The BEST Exercises to Strengthen Your ACL After Injury

The road to ACL recovery can be a long and testing one, with everyone's being different. So we've written 3 really good exercises to help you strengthen your's. The following exercises are for those with some mobility and not those in the early stages of recovery or post-operative patients.

But don't worry if you're not at the stage where you can use them yet... bookmark this page and use them to speed up your recovery later on!!


1. Heel Drops

Heel drops to strength your ACL after injury

Stand on a step on one leg. Using your arms for balance, slightly bend your standing leg so that your raised heel drops below the level of the step. Tap the step below (or the floor) with your hanging heel, raise back up to the starting position. Do not put your weight into the step below, just tap it and raise up again.

You can make it harder by holding something weighted in your hands or make the surface unstable by placing a pillow under your standing foot. If you are doing this, make sure it is safe to do so and you are not at risk of falling and causing further injury!

Alternatively, to make it easier, perform the exercise the same but only step down slightly so your heel just goes past the step.


2. Single Leg Balancing

Single Leg Balancing to strength your ACL after injury

Stand on one leg... wobble. It sounds simple but the tiny movements you do to adjust your balance will strengthen the small connective tissues in your knee and ankle.

To make it harder, reduce the stability of the surface you're standing on. You can stand on a pillow, specifically designed balance cushion, Bosu ball or trampoline. Closing your eyes will also challenge your balance to make it slightly more difficult.

To make it easier, break it down into small timed chunks. For example if you can't manage to balance for 60 seconds, break it down int to 2 x 30s, 4 x 15s or 6 x 10s etc...

TIP: Get a friend to throw you a ball or something while you're balancing. This will make it less boring and challenge your balance. If you're a footballer, you can get them to throw you a football to head back.


3. Hamstring Slides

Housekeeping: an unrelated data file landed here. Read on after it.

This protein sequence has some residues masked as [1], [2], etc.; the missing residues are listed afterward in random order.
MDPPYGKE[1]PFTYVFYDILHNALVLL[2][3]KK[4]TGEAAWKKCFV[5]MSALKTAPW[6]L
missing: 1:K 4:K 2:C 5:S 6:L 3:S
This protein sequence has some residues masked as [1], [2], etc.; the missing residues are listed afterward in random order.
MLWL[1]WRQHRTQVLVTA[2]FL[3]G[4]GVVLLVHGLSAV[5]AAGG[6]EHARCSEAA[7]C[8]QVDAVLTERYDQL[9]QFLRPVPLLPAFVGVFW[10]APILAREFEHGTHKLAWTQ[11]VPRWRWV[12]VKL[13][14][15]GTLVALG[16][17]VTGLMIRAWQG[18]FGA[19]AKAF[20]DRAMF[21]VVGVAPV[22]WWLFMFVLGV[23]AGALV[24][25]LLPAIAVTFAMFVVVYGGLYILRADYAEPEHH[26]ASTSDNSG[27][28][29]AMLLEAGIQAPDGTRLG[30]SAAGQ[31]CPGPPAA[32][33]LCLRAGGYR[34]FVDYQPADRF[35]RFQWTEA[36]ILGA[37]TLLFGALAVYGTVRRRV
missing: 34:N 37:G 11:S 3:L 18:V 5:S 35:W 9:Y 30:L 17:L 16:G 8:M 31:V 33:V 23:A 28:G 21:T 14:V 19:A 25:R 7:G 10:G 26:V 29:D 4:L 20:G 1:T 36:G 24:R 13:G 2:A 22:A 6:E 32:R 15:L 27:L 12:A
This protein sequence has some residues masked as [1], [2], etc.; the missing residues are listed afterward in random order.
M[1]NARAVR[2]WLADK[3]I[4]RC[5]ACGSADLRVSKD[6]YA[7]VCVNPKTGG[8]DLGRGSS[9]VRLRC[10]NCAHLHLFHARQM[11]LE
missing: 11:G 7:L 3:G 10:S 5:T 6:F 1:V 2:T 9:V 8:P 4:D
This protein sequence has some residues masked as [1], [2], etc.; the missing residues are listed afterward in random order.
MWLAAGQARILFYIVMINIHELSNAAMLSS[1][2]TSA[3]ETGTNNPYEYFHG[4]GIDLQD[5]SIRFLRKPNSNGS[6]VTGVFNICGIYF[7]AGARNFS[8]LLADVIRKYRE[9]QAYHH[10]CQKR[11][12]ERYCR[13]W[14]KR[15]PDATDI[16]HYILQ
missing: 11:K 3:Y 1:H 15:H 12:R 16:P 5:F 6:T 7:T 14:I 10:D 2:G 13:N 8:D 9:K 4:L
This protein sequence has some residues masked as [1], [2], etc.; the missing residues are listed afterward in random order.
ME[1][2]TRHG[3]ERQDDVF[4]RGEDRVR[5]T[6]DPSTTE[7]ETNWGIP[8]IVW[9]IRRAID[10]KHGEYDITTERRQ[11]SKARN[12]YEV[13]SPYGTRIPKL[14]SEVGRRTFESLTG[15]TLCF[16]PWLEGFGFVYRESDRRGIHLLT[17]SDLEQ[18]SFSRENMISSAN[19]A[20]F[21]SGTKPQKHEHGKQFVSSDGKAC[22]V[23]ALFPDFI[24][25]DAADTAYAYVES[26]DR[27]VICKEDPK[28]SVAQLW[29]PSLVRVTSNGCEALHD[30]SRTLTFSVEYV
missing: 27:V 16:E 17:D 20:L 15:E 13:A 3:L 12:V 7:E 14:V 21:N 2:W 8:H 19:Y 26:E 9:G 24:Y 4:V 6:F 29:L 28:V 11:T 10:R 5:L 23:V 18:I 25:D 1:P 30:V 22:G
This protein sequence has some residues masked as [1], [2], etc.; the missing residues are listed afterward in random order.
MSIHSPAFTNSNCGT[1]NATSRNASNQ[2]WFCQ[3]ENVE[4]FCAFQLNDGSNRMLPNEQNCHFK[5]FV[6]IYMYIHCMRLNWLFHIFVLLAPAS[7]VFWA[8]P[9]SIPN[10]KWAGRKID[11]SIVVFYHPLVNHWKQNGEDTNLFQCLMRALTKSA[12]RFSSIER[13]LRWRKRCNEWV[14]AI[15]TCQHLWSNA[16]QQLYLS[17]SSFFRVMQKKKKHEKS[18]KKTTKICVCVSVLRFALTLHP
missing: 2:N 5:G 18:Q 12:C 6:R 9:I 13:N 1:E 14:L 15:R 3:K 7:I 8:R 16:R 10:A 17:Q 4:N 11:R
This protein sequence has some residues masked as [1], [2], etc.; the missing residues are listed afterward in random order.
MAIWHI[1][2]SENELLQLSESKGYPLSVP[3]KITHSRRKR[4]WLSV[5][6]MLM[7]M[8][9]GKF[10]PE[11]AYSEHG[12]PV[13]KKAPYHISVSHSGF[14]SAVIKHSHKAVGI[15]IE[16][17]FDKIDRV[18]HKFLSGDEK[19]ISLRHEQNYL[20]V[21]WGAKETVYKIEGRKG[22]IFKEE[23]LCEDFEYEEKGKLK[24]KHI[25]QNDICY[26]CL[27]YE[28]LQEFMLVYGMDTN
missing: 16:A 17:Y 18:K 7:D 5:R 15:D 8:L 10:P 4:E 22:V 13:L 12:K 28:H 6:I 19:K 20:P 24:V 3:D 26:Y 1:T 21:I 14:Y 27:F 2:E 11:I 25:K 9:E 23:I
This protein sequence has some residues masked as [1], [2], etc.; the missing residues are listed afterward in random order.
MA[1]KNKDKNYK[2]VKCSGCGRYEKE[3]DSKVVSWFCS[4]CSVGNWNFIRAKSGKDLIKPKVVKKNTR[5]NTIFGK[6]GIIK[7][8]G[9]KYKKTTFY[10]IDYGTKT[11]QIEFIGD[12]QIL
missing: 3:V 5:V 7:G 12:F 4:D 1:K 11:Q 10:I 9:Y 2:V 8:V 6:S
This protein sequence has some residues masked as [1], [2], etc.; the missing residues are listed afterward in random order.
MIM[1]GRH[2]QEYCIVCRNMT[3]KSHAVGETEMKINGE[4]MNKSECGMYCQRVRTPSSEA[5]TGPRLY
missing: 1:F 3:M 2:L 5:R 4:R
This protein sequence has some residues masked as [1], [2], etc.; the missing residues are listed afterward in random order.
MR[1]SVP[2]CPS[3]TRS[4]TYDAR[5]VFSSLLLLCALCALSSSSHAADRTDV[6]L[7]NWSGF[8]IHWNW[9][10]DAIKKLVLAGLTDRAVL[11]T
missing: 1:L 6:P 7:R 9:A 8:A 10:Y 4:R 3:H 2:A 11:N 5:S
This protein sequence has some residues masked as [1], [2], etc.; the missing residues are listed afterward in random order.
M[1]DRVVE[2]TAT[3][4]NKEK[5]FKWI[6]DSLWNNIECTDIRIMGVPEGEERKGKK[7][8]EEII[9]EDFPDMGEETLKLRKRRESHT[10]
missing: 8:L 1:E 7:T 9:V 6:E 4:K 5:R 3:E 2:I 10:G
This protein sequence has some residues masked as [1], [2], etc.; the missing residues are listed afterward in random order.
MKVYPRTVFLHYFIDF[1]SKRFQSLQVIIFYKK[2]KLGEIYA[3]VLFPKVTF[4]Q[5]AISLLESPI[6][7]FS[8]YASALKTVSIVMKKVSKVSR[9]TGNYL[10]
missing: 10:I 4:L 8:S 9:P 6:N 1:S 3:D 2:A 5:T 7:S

Hamstring Slides to strength your ACL after injury

On a smooth surface, lie flat on your back with your knees bent. Place something that will slide under your feet. You can get slide discs for these types of exercise or simply use a paper place for the same effect if you don't want to buy the equipment. Drive your weight into your heels to lift your hips slightly off the ground. Keeping your hips off the floor, slowly slide your heels down to extend your legs. Now drop your hips to the ground so you can slide your legs back to the start and repeat.

To make this exercise more difficult you can keep your hips lifting for the full movement; so slide down to extend your legs and then bend them to slide back to the start with your hips off the floor for the whole time. You can also complete it as a single leg exercise.

If your hamstrings aren't quite strong enough to perform it as described above, keep your hips on the ground while sliding your heels down to extend your knees and back up to the start.

Recommended product: The Amonax Sliders from Amazon are fantastic. They have a loop attached to out your foot in to make the exercise more comfortable, and also have alternative exercises printed on the disc itself too!



Hopefully you find those 3 exercises useful. They are just three of many exercises that will help you improve the strength of your anterior cruciate ligament after injury. We'd love to know in the comments box below, how you suffered your ACL injury, what stage of recovery you are at and if you have any tips for anyone else recovering from a similar injury too.

Have you seen our progressive 52 week ACL rehabilitation programme? It works through the post-op stage, all the way to returning to sport; progressing exercises throughout to ensure you see gradual improvements in mobility, strength and most importantly - pain. Check it out below!

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Arun Gray sports therapist strength and conditioning coach skegness

The author

Arun Gray is a sports therapist and strength & conditioning coach with over 15 years experience in the industry. He also has a personal history with chronic shoulder and back pain along with a range of other sporting injuries.

Arun writes about common injuries and aims to help people understand and manage their pain to prevent having to rely on national healthcare.

Read more about Arun